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Article
November 13, 1991

Cost of and Payment Source for Pelvic Inflammatory DiseaseTrends and Projections, 1983 Through 2000

Author Affiliations

From the Center for Reproductive Health Policy Research, the Institute for Health Policy Studies (Drs Washington and Katz), and the Departments of Obstetrics, Gynecology and Reproductive Sciences, and Epidemiology and Biostatistics (Dr Washington), University of California School of Medicine, San Francisco.

From the Center for Reproductive Health Policy Research, the Institute for Health Policy Studies (Drs Washington and Katz), and the Departments of Obstetrics, Gynecology and Reproductive Sciences, and Epidemiology and Biostatistics (Dr Washington), University of California School of Medicine, San Francisco.

JAMA. 1991;266(18):2565-2569. doi:10.1001/jama.1991.03470180065039
Abstract

Pelvic inflammatory disease (PID) and its sequelae affect millions of women in the United States at substantial costs. To estimate these total costs annually and to determine payment sources, we analyzed data from local, state, and national sources. Direct costs for PID and PID-associated ectopic pregnancy and infertility were estimated to be $2.7 billion, and indirect costs were estimated to be $1.5 billion, for a total cost of $4.2 billion in 1990. Overall, private insurance covered the largest portion of the direct costs of PID (41%), followed by public payment sources (30%). However, the proportion of payments made by private insurance appears to be decreasing, while that by public payment sources is increasing. In the year 2000, costs associated with PID are projected to approach $10 billion if the current PID incidence persists, with an increasing proportion of this expense burdening public institutions. Prevention of PID is needed both to reduce human suffering and to contain rising costs.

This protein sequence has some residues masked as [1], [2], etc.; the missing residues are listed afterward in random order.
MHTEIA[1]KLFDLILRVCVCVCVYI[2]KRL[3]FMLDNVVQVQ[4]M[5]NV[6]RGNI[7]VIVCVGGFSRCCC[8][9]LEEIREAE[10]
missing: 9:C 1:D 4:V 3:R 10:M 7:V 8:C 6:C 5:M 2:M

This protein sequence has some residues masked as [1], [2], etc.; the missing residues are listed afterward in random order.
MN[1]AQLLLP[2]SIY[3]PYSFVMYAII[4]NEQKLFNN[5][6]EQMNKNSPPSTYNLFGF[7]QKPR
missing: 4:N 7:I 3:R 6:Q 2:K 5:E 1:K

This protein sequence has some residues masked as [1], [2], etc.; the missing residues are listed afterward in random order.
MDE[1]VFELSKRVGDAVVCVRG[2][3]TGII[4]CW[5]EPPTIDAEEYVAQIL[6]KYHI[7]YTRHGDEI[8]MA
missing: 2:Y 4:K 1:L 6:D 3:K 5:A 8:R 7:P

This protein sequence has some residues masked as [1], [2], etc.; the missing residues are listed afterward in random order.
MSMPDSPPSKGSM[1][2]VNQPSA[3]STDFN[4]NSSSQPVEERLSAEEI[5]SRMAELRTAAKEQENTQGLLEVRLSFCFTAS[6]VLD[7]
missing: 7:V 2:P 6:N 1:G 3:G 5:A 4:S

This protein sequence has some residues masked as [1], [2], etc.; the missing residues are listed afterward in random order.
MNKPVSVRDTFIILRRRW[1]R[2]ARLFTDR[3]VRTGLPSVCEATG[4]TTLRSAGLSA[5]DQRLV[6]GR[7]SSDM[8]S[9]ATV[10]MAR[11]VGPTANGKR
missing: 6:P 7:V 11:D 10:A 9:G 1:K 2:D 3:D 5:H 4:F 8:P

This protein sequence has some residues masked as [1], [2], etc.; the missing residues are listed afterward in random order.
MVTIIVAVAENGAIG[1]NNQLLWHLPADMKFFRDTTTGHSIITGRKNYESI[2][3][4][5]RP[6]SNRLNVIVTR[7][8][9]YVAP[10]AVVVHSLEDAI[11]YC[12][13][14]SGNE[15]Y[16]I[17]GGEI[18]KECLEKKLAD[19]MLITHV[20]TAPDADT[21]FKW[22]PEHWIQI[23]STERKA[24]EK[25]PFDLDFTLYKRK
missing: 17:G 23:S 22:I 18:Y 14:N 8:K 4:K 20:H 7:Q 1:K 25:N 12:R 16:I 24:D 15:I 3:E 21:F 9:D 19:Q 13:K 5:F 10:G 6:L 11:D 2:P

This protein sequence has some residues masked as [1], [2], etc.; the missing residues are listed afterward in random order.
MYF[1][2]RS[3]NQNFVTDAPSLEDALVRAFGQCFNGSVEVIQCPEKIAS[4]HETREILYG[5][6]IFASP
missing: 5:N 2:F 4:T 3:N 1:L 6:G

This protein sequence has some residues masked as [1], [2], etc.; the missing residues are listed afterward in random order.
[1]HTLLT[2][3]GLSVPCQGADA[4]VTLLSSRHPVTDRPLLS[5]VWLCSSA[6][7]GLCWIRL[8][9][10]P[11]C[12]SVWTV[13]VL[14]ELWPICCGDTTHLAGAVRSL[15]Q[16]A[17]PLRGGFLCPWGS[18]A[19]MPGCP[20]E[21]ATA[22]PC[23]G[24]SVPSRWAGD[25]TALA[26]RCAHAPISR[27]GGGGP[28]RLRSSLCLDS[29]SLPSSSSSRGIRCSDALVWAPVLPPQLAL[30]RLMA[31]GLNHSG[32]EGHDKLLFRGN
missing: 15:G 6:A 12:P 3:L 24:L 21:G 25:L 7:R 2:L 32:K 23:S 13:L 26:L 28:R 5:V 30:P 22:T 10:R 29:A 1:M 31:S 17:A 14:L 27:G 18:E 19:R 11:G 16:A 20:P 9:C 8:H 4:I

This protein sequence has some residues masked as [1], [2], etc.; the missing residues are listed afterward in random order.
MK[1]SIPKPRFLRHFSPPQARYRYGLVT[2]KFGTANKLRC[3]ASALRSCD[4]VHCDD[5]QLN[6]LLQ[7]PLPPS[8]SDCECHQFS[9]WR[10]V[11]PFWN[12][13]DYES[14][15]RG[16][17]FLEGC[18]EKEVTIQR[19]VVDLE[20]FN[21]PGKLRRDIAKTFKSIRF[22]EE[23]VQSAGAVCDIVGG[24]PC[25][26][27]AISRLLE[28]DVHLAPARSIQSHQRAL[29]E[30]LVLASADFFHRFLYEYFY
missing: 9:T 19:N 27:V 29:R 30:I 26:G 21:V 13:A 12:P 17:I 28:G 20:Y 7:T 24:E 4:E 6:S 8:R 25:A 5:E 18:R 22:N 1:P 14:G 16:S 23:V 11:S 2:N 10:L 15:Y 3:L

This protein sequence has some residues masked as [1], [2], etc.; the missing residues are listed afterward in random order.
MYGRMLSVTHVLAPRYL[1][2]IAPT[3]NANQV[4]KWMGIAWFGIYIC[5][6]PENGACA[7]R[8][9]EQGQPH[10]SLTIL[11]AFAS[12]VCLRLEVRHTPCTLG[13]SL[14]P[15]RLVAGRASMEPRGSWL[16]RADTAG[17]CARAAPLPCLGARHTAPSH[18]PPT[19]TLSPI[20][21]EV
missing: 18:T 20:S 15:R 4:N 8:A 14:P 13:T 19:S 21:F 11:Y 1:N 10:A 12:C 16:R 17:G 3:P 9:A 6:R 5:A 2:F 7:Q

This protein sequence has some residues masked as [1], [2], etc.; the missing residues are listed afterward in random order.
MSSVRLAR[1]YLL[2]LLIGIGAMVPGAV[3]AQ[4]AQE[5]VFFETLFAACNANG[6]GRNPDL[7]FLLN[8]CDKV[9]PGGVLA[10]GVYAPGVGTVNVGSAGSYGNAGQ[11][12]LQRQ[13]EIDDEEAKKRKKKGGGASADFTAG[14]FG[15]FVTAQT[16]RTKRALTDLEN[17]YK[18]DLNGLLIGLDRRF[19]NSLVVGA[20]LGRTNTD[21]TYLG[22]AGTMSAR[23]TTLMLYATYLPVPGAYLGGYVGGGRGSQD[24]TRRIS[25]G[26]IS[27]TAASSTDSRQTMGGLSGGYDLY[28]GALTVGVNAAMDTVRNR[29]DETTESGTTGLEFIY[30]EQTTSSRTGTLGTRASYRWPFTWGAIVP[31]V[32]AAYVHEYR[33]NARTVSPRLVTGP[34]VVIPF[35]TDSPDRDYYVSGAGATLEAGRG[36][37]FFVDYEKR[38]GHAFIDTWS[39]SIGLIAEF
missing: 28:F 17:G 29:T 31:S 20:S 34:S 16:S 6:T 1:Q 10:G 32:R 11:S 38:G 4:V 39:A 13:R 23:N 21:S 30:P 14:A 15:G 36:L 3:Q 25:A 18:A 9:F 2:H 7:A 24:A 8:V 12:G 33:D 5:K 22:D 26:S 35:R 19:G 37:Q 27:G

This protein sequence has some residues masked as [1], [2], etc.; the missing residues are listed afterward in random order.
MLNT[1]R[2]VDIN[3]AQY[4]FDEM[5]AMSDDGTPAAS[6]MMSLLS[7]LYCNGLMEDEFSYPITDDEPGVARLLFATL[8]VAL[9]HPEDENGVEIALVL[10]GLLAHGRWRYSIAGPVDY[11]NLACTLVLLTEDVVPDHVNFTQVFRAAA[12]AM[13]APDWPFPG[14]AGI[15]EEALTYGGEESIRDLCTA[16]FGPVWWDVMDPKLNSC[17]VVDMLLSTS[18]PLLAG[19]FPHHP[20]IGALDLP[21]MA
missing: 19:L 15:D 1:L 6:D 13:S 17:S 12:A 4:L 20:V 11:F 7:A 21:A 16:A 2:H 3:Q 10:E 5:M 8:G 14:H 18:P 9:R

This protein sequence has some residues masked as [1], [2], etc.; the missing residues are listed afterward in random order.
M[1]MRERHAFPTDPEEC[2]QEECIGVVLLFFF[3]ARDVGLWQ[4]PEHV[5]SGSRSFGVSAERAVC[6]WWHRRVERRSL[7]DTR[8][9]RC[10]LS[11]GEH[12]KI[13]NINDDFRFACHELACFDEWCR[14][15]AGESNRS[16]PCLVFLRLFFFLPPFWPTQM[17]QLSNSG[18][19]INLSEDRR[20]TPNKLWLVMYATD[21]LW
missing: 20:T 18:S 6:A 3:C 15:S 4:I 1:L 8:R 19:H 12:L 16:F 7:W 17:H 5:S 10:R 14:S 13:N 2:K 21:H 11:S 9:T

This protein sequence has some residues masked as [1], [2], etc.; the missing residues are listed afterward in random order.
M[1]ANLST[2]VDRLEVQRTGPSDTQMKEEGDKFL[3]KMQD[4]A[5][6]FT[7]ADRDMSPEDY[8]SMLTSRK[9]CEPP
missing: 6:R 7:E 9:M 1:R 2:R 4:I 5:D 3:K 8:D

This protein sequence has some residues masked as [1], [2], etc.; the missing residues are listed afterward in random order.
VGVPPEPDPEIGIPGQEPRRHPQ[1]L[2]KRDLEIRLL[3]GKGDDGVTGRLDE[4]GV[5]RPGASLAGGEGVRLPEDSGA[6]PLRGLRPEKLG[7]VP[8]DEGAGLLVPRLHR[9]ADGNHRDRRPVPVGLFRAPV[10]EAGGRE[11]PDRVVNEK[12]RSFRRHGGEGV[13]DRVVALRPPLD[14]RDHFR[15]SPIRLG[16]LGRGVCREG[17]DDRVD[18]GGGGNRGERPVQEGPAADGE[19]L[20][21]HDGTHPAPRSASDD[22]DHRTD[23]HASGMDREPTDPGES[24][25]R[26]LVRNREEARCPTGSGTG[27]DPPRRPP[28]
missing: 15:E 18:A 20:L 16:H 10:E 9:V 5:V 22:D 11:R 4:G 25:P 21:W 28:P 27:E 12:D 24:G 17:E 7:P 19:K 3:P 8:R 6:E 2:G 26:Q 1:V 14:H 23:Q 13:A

(JAMA. 1991;266:2565-2569)

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